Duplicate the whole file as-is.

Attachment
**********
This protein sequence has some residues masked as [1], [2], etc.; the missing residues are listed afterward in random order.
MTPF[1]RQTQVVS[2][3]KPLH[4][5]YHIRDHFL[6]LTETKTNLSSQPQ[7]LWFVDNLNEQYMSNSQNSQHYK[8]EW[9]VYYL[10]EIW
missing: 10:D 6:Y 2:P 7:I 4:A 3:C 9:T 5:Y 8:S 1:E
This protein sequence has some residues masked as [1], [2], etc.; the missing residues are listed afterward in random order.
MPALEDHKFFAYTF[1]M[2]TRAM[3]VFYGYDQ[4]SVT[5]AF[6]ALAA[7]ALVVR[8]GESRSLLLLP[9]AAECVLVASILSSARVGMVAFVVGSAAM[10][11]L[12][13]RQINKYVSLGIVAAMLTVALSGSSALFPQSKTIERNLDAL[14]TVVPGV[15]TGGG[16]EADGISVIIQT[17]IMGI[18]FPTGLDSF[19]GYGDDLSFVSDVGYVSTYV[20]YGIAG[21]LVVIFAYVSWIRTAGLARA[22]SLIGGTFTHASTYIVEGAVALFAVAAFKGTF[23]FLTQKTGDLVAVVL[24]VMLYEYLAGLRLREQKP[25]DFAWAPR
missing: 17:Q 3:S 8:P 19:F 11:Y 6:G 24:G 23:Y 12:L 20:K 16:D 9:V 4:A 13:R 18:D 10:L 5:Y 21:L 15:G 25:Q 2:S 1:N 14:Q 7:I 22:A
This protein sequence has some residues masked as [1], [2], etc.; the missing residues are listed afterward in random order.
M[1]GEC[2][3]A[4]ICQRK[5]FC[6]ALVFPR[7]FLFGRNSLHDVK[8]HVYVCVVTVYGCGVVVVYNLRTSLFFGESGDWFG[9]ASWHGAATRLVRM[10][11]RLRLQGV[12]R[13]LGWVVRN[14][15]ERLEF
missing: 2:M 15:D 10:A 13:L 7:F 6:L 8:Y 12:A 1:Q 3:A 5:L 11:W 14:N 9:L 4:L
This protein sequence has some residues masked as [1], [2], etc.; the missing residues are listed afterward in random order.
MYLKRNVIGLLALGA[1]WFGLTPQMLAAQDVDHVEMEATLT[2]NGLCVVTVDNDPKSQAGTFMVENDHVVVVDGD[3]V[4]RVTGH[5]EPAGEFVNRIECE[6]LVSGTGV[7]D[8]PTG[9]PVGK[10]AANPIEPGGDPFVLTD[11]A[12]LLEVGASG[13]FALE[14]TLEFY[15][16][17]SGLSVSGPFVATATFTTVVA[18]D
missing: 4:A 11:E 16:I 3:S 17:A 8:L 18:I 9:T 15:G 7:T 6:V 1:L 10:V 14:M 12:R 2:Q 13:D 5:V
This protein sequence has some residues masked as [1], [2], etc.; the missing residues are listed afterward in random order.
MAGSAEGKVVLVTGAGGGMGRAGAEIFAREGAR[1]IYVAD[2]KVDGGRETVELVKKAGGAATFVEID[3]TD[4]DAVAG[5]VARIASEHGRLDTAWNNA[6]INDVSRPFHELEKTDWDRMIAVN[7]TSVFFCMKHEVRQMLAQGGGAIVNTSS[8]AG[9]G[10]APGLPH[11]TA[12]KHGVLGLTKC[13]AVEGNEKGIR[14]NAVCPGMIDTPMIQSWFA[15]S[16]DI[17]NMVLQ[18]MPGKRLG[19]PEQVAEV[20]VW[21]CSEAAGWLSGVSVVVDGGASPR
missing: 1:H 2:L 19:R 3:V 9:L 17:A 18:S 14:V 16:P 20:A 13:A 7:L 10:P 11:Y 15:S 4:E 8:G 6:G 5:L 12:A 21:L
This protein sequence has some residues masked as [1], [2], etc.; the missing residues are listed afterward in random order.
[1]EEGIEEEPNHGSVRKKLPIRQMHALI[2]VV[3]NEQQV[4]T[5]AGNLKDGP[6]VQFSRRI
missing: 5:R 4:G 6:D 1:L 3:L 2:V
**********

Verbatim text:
This protein sequence has some residues masked as [1], [2], etc.; the missing residues are listed afterward in random order.
MTPF[1]RQTQVVS[2][3]KPLH[4][5]YHIRDHFL[6]LTETKTNLSSQPQ[7]LWFVDNLNEQYMSNSQNSQHYK[8]EW[9]VYYL[10]EIW
missing: 10:D 6:Y 2:P 7:I 4:A 3:C 9:T 5:Y 8:S 1:E
This protein sequence has some residues masked as [1], [2], etc.; the missing residues are listed afterward in random order.
MPALEDHKFFAYTF[1]M[2]TRAM[3]VFYGYDQ[4]SVT[5]AF[6]ALAA[7]ALVVR[8]GESRSLLLLP[9]AAECVLVASILSSARVGMVAFVVGSAAM[10][11]L[12][13]RQINKYVSLGIVAAMLTVALSGSSALFPQSKTIERNLDAL[14]TVVPGV[15]TGGG[16]EADGISVIIQT[17]IMGI[18]FPTGLDSF[19]GYGDDLSFVSDVGYVSTYV[20]YGIAG[21]LVVIFAYVSWIRTAGLARA[22]SLIGGTFTHASTYIVEGAVALFAVAAFKGTF[23]FLTQKTGDLVAVVL[24]VMLYEYLAGLRLREQKP[25]DFAWAPR
missing: 17:Q 3:S 8:P 19:F 11:Y 6:G 24:G 23:Y 12:L 20:K 16:D 9:V 4:A 13:R 18:D 10:L 5:Y 21:L 15:G 25:Q 2:S 1:N 14:Q 7:I 22:A
This protein sequence has some residues masked as [1], [2], etc.; the missing residues are listed afterward in random order.
M[1]GEC[2][3]A[4]ICQRK[5]FC[6]ALVFPR[7]FLFGRNSLHDVK[8]HVYVCVVTVYGCGVVVVYNLRTSLFFGESGDWFG[9]ASWHGAATRLVRM[10][11]RLRLQGV[12]R[13]LGWVVRN[14][15]ERLEF
missing: 2:M 15:D 10:A 13:L 7:F 6:L 8:Y 12:A 1:Q 3:A 5:L 11:W 14:N 9:L 4:L
This protein sequence has some residues masked as [1], [2], etc.; the missing residues are listed afterward in random order.
MYLKRNVIGLLALGA[1]WFGLTPQMLAAQDVDHVEMEATLT[2]NGLCVVTVDNDPKSQAGTFMVENDHVVVVDGD[3]V[4]RVTGH[5]EPAGEFVNRIECE[6]LVSGTGV[7]D[8]PTG[9]PVGK[10]AANPIEPGGDPFVLTD[11]A[12]LLEVGASG[13]FALE[14]TLEFY[15][16][17]SGLSVSGPFVATATFTTVVA[18]D
missing: 4:A 11:E 16:I 3:S 17:A 8:L 18:I 9:T 15:G 7:T 6:V 1:L 10:V 14:M 12:R 2:Q 13:D 5:V
This protein sequence has some residues masked as [1], [2], etc.; the missing residues are listed afterward in random order.
MAGSAEGKVVLVTGAGGGMGRAGAEIFAREGAR[1]IYVAD[2]KVDGGRETVELVKKAGGAATFVEID[3]TD[4]DAVAG[5]VARIASEHGRLDTAWNNA[6]INDVSRPFHELEKTDWDRMIAVN[7]TSVFFCMKHEVRQMLAQGGGAIVNTSS[8]AG[9]G[10]APGLPH[11]TA[12]KHGVLGLTKC[13]AVEGNEKGIR[14]NAVCPGMIDTPMIQSWFA[15]S[16]DI[17]NMVLQ[18]MPGKRLG[19]PEQVAEV[20]VW[21]CSEAAGWLSGVSVVVDGGASPR
missing: 1:H 2:L 19:R 3:V 9:L 17:A 18:S 14:V 16:P 20:A 13:A 7:L 10:P 11:Y 15:S 4:E 8:G 6:G 5:L 12:A 21:L
This protein sequence has some residues masked as [1], [2], etc.; the missing residues are listed afterward in random order.
[1]EEGIEEEPNHGSVRKKLPIRQMHALI[2]VV[3]NEQQV[4]T[5]AGNLKDGP[6]VQFSRRI
missing: 5:R 4:G 6:D 1:L 3:L 2:V